missiles, our villages fenced in with razor wire, US soldiers will patrol our streets, and Narendra Modi, Pravin Togadia or
any of our popular bigots will, like Saddam Hussein, be in US custody having their hair checked for lice and the fillings
in their teeth examined on prime-time TV.
But as long as our "markets" are open, as long as corporations
like Enron, Bechtel, Halliburton and Arthur Andersen are given a free hand to take over our infrastructure and take away our
jobs, our "democratically elected" leaders can fearlessly blur the lines between democracy, majoritarianism and fascism.
Our government's craven willingness to abandon India's
proud tradition of being non-aligned, its rush to fight its way to the head of the queue of the Completely Aligned (the fashionable
phrase is "natural ally" India, Israel and the United States are "natural allies"), has given it the leg room to turn into
a repressive regime without compromising its legitimacy.
A government's victims are not only those it kills and
imprisons. Those who are displaced and dispossessed and sentenced to a lifetime of starvation and deprivation must count among
Millions of people have been dispossessed by "development"
projects. In the past fifty-five years, big dams alone have displaced between 33 million and 55 million in India. They have no recourse to justice.
In the past two years there have been a series of incidents
in which police have opened fire on peaceful protesters, most of them Adivasi and Dalit. When it comes to the poor, and in
particular Dalit and Adivasi communities, they get killed for encroaching on forest land, and killed when they're trying to
protect forest land from encroachments by dams, mines, steel plants and other "development" projects.
In almost every instance in which the police opened fire,
the government's strategy has been to say the firing was provoked by an act of violence. Those who have been fired upon are
immediately called militants.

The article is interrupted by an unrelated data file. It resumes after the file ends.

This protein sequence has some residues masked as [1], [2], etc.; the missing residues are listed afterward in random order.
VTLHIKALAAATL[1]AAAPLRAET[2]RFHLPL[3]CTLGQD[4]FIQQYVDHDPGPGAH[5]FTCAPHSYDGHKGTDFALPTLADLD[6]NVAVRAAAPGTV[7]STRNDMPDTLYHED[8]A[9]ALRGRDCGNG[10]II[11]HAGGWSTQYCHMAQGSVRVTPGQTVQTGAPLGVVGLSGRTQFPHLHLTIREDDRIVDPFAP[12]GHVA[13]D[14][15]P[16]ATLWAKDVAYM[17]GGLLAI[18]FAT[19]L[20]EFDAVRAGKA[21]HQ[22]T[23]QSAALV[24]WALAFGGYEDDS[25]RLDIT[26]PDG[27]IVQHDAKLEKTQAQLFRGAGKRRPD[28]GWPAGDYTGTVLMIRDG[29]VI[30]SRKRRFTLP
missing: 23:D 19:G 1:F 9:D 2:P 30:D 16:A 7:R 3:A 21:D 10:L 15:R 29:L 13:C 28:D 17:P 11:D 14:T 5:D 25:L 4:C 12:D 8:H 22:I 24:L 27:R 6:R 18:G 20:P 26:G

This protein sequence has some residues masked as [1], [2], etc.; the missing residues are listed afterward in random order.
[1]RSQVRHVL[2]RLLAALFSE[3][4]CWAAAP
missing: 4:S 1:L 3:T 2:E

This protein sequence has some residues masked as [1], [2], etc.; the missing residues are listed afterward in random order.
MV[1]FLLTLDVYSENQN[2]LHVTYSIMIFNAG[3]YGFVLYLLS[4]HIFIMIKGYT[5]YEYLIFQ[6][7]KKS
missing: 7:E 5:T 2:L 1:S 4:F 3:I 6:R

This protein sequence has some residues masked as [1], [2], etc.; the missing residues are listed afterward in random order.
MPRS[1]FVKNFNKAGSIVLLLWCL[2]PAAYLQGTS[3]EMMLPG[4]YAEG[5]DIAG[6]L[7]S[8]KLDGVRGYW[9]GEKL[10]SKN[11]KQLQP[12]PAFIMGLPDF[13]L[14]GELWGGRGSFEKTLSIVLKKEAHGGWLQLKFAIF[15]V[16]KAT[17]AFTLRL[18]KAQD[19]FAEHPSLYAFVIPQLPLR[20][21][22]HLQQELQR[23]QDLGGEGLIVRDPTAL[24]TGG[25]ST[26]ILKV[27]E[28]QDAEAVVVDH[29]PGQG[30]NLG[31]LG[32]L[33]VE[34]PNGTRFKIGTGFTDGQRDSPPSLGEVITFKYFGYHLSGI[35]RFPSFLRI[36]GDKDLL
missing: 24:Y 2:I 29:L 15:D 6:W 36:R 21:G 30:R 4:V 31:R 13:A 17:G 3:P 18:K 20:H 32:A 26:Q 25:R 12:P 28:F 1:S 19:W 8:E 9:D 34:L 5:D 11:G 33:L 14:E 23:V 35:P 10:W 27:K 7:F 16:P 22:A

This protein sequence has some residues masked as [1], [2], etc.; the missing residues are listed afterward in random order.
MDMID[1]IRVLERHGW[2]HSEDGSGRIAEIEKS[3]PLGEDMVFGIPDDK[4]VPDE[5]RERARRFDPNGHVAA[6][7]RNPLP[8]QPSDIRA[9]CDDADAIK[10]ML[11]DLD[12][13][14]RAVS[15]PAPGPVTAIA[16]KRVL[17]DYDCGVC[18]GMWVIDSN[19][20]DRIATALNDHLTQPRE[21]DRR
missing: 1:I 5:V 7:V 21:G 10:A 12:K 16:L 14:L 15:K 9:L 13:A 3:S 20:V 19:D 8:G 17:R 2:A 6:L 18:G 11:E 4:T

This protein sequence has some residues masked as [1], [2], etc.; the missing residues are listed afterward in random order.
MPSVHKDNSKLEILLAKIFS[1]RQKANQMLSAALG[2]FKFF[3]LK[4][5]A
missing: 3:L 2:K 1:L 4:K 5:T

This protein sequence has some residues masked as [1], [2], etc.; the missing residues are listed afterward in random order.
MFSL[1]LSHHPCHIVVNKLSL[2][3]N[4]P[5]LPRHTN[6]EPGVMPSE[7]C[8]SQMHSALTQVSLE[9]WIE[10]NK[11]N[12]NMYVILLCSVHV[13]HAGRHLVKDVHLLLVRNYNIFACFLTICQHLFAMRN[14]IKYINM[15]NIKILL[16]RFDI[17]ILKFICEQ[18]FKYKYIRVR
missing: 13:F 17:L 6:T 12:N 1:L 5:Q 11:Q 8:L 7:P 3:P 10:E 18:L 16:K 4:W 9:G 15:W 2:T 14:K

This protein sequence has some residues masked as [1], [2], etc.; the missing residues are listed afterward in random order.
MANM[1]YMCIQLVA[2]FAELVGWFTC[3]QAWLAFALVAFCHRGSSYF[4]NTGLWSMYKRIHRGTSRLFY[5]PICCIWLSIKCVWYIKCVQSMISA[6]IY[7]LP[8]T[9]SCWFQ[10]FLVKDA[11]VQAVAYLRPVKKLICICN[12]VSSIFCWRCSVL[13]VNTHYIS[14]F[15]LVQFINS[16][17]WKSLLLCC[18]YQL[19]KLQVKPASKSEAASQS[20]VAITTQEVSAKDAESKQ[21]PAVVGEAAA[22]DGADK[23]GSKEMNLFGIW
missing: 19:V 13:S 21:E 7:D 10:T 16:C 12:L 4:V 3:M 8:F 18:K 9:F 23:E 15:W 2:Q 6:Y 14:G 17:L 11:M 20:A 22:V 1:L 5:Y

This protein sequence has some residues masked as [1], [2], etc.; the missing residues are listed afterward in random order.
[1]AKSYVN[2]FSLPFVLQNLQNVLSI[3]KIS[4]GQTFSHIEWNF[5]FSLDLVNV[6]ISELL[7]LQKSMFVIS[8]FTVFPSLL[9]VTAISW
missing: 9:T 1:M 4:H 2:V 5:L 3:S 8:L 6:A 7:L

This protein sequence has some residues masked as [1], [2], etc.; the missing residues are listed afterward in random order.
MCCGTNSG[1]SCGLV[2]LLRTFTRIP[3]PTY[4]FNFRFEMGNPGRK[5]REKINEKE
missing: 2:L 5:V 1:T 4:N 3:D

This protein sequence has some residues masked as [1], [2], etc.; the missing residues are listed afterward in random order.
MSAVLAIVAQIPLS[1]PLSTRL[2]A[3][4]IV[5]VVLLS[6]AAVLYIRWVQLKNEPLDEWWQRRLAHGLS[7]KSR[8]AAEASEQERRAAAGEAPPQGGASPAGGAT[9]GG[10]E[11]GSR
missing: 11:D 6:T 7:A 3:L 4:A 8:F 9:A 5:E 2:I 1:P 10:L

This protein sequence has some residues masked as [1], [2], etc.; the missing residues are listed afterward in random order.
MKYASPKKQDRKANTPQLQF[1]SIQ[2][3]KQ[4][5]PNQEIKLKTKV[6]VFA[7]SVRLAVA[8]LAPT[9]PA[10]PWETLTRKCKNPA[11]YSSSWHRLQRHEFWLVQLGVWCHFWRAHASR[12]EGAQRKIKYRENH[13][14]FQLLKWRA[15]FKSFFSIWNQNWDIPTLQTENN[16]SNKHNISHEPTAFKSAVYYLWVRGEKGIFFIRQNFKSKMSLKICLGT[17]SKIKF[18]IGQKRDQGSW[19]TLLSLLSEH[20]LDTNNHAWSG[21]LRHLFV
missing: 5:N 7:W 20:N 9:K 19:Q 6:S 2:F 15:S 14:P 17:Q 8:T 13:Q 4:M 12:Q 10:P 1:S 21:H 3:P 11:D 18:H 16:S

Across the country, thousands of innocent people, including
minors, have been arrested under the Prevention of Terrorism Act and are being held in jail indefinitely and without trial.
In the era of the War against Terror, poverty is being slyly conflated with terrorism.
In the era of corporate globalization, poverty is a crime.
Protesting against further impoverishment is terrorism. And now our Supreme Court says that going on strike is a crime. Criticizing
the court is a crime too, of course. They're sealing the exits.
Like Old Imperialism, New Imperialism relies for its success
on a network of agents corrupt local elites who service Empire. We all know the sordid story of Enron in India. The then-Maharashtra government signed a power purchase
agreement that gave Enron profits that amounted to 60 percent of India's
entire rural development budget. A single American company was guaranteed a profit equivalent to funds for infrastructural
development for about 500 million people!
Unlike in the old days, the New Imperialist doesn't need
to trudge around the tropics risking malaria or diarrhea or early death. New Imperialism can be conducted on e-mail. The vulgar,
hands-on racism of Old Imperialism is outdated. The cornerstone of New Imperialism is New Racism.
The best allegory for New Racism is the tradition of "turkey
pardoning" in the United States. Every
year since 1947, the National Turkey Federation has presented the US
President with a turkey for Thanksgiving. Every year, in a show of ceremonial magnanimity, the President spares that particular
bird (and eats another one).
After receiving the presidential pardon, the Chosen One
is sent to Frying Pan Park in Virginia to live out its natural
life. The rest of the 50 million turkeys raised for Thanksgiving are slaughtered and eaten on Thanksgiving Day. ConAgra Foods,
the company that has won the Presidential Turkey contract, says it trains the lucky birds to be sociable, to interact with
dignitaries, school children and the press. (Soon they'll even speak English!)
That's how New Racism in the corporate era works. A few
carefully bred turkeys the local elites of various countries, a community of wealthy immigrants, investment bankers, the occasional
Colin Powell or Condoleezza Rice, some singers, some writers (like me) are given absolution and a pass to Frying Pan Park.
The remaining millions lose their jobs, are evicted from
their homes, have their water and electricity connections cut, and die of AIDS. Basically they're for the pot. But the Fortunate
Fowls in Frying Pan
Park are doing fine. Some of them even work for the IMF and the WTO so